The surname Colafate: heraldry, coat of arms and coat of arms

If your surname is Colafate, surely on more than one occasion you have wondered about the heraldry of the surname Colafate. Likewise, you might be interested if the surname Colafate belongs to a relative of yours or someone very important to you. The heraldry of surnames is a fascinating world that still attracts a lot of attention today, and that is why more and more people are asking about the heraldry of the Colafate surname.

The heraldry of Colafate, a complicated topic

Sometimes it can be very confusing to try to explain how the heraldry of surnames works, however, we are going to try to explain the heraldry of the surname Colafate in the simplest possible way. We recommend that to better understand everything we are going to tell you about the heraldry of the surname Colafate, if you are totally unaware of how the coats of arms and heraldry came about, go to our main page and read the general explanation we give you there, that way you can better appreciate everything we have compiled about the heraldry of the surname Colafate for you.

Coat of arms, coat of arms and heraldry of Colafate

Similarly, and to make things easier, since we understand that most of the people looking for information about the Colafate surname heraldry are especially interested in the coat of arms of the Colafate surname, its composition, the meaning of its elements and if there are several coats of arms for the Colafate surname, as well as everything that may have to do with the coat of arms of the Colafate surname; we have taken the liberty of being flexible and using the words heraldry and coat of arms interchangeably when referring to the coat of arms of Colafate.

Contributions to the heraldry of the surname Colafate

We hope that the flexibility on the coat of arms of the Colafate surname will not be taken as a lack of seriousness on our part, since we are constantly investigating to be able to offer the most rigorous information possible on the Colafate coats of arms. However, if you have more information about the Colafate heraldry, or you notice an error that needs to be corrected, please let us know so that we can have the biggest and best information on the net about the Colafate coat of arms, explained in a simple and easy way.

  • Bomb - 1. This figure is normally represented in the form of a ball and that a flame comes out.
  • boss over - (V. Surmonted Chief).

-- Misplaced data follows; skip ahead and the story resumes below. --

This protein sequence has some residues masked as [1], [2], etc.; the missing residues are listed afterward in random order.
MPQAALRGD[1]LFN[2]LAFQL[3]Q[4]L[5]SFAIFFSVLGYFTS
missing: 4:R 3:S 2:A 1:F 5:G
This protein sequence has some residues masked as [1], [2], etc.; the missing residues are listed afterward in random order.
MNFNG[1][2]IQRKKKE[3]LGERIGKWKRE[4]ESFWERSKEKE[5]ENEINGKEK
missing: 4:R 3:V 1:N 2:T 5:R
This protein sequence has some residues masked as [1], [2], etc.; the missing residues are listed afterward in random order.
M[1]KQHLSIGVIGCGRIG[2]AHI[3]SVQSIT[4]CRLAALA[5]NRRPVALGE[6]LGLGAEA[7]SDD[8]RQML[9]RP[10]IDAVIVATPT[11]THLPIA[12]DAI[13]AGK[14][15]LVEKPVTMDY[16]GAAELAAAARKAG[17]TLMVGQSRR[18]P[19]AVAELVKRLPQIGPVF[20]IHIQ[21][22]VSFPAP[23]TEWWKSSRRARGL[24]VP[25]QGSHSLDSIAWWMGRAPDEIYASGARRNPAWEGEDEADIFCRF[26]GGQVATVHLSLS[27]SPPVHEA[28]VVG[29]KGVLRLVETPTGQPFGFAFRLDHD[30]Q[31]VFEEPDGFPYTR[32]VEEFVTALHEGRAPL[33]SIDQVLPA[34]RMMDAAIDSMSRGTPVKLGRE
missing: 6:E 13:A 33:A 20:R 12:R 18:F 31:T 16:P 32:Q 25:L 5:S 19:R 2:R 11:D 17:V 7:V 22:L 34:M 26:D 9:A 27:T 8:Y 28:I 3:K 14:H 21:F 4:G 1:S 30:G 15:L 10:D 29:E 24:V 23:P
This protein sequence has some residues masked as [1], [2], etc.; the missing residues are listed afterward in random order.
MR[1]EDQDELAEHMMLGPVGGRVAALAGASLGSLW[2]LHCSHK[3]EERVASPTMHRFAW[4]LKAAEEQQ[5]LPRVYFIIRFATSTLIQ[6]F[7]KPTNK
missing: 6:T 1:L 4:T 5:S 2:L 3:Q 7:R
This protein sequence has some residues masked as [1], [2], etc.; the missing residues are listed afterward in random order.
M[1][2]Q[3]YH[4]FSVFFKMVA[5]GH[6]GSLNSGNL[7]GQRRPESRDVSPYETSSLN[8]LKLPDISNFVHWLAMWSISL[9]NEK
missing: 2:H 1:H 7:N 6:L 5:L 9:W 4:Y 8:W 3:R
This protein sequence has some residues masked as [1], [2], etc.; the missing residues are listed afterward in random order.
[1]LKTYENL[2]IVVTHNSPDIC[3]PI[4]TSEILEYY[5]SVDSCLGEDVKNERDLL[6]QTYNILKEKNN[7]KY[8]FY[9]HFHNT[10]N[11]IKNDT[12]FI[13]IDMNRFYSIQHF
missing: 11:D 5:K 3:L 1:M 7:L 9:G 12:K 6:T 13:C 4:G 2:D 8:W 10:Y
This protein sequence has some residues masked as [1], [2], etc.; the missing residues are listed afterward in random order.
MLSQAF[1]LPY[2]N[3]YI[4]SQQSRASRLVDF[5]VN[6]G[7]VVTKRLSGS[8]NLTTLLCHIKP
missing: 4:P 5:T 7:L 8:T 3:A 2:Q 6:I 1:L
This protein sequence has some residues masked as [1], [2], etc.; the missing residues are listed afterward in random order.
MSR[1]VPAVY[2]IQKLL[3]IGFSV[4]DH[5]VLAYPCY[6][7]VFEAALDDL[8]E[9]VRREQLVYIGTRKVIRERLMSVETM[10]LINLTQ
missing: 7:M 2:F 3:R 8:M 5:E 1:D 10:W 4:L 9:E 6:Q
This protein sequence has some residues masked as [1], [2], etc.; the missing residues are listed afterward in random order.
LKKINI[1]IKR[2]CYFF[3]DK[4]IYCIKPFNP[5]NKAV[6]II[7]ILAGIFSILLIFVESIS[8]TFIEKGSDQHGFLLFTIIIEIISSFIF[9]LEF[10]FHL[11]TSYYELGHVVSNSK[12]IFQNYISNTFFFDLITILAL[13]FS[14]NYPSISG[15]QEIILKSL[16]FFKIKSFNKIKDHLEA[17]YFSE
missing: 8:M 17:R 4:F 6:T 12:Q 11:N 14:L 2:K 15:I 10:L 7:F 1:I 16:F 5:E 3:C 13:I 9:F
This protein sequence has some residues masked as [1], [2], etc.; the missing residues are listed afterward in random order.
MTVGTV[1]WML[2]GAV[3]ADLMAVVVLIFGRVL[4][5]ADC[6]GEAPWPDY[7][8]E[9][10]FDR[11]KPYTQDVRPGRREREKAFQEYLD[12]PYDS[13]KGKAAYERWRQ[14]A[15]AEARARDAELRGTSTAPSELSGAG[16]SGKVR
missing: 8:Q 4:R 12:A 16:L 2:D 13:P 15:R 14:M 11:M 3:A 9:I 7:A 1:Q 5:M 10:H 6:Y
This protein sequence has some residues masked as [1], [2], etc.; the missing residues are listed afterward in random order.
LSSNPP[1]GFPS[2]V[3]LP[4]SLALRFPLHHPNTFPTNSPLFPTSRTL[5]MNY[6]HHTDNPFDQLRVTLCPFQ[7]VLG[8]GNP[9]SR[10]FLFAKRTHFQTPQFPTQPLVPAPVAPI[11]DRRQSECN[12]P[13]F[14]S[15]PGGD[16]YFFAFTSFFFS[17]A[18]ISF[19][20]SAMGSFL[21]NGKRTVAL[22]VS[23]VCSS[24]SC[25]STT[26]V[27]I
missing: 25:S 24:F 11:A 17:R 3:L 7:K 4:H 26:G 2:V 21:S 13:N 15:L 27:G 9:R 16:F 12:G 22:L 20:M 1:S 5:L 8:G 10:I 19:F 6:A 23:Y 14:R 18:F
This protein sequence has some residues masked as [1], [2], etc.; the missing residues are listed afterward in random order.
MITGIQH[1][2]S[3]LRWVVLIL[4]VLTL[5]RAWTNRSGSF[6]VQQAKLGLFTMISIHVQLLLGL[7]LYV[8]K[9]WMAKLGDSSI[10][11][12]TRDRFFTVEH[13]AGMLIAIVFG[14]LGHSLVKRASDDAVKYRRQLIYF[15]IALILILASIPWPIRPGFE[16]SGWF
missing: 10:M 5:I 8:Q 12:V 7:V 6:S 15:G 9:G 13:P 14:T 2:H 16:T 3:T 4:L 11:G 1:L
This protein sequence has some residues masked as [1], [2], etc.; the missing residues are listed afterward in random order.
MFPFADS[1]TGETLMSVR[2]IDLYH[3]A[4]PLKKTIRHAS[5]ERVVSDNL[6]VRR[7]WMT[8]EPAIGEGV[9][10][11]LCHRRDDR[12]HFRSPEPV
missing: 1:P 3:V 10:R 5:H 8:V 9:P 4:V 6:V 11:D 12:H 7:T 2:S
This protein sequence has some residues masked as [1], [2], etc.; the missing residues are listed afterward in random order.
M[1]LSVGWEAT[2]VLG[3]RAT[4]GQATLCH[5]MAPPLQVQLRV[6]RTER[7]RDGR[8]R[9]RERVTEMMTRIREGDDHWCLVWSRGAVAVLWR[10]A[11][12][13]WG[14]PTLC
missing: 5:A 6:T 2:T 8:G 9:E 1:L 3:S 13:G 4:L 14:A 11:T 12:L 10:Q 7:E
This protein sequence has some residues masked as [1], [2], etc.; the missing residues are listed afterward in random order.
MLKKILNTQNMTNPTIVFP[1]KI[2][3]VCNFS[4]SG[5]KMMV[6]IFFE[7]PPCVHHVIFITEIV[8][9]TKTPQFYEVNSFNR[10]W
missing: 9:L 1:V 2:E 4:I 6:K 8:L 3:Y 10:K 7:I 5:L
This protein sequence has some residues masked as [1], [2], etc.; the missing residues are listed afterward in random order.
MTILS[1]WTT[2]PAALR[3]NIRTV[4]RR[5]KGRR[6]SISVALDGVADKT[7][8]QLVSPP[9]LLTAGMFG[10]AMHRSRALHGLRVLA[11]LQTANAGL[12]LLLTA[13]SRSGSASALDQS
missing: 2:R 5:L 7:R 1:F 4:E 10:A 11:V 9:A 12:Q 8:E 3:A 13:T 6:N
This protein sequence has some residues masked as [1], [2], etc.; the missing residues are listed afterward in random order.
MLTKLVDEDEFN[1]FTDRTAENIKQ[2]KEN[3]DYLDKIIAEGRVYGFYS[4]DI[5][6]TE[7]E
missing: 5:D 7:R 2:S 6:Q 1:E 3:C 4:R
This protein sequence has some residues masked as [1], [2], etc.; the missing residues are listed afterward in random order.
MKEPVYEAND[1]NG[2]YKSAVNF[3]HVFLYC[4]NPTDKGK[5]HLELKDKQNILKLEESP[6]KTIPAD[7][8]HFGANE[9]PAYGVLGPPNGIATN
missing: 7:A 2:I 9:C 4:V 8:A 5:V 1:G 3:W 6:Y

• defending - 1. Term used to designate the tabs and fangs of wild boar, when they are of different enamel than the rest of the body.
  • Hannover Corona - 1. Similar to the real English.
  • Heraldry - 1. HERALDO POSITION. 2. Name given to the ceremony that was made to baptize the Heralds, an act in which the king emptied a glass of wine on the head of the applicant.
  • Lynx - 1. The lynx that usually appears in the blazons does not present the fur stained with dark moles, such as the one known in Spain, but similar to the African, of uniform leonia layer and a little larger than the European. Sight symbol and by definition D
  • Nailed - 1. It is said of the piece, whose nails are of different enamel than the main figure.
  • Nation, weapons of - 1. They are those used by nations, kingdoms and republics.
  • organize - 1. Heraldry composition that is used to represent different weapons in a single blazon, generally to distinguish the various family alliances that contains a shield. 2. Organization of the various figures, furniture, pieces and ornaments that co
  • PALO-SEMIBARRA - 1. Composite piece resulting from the Union of the stick and the upper half of the bar.
  • Partridge - 1. Ave. is presented in the candle put in profile, gold or silver, or its natural color.
  • Pyre - 1. Triangle whose base is at the tip of the shield, being a 1/3 width and its vertex ends in the center of the boss. Honorable first order. 2. Erroneously by some by tip. Symbol of righteousness.
  • Santiago, Cruz de - 1. Sword -shaped gules color. Symbol of the Order of Santiago de la Espada, instituted in 1175. It was initially known by the Order of the Frailes of Cáceres.
  • Shield heart - 1. It is said of the abyss or center of the shield.
  • Shield, representation - 1. It is the way to represent the heraldic enamels graphically. (V. colors, gold, silver, gules, cross, azure, saber, sinople, purple).
  • Sinister-Faja canton - 1. Piece that consists of the union of the sinister canton and the girdle.
  • Vain - 1. Terms used in some ancient nobles to describe the piece or vacuum or empty figure inside letting the shield field see. (V. empty, bucked, hollow, empty, empty, vain.).
  • virgin - 1. Iconographic image of the symbolized Catholic Church as the mother of Jesus Christ. It is represented naturally, and sometimes with crescent or a servant at your feet with an apple in the mouth.
  • Well - 1. This construction is represented in a cylindrical or square form with an arc or without the iron or stone to put the pulley, chain and cube. In some shields it is represented with a cover. Symbolism: salvation, depth.
  • Winged Leon - 1. Chimerical figure. It is represented with extended wings.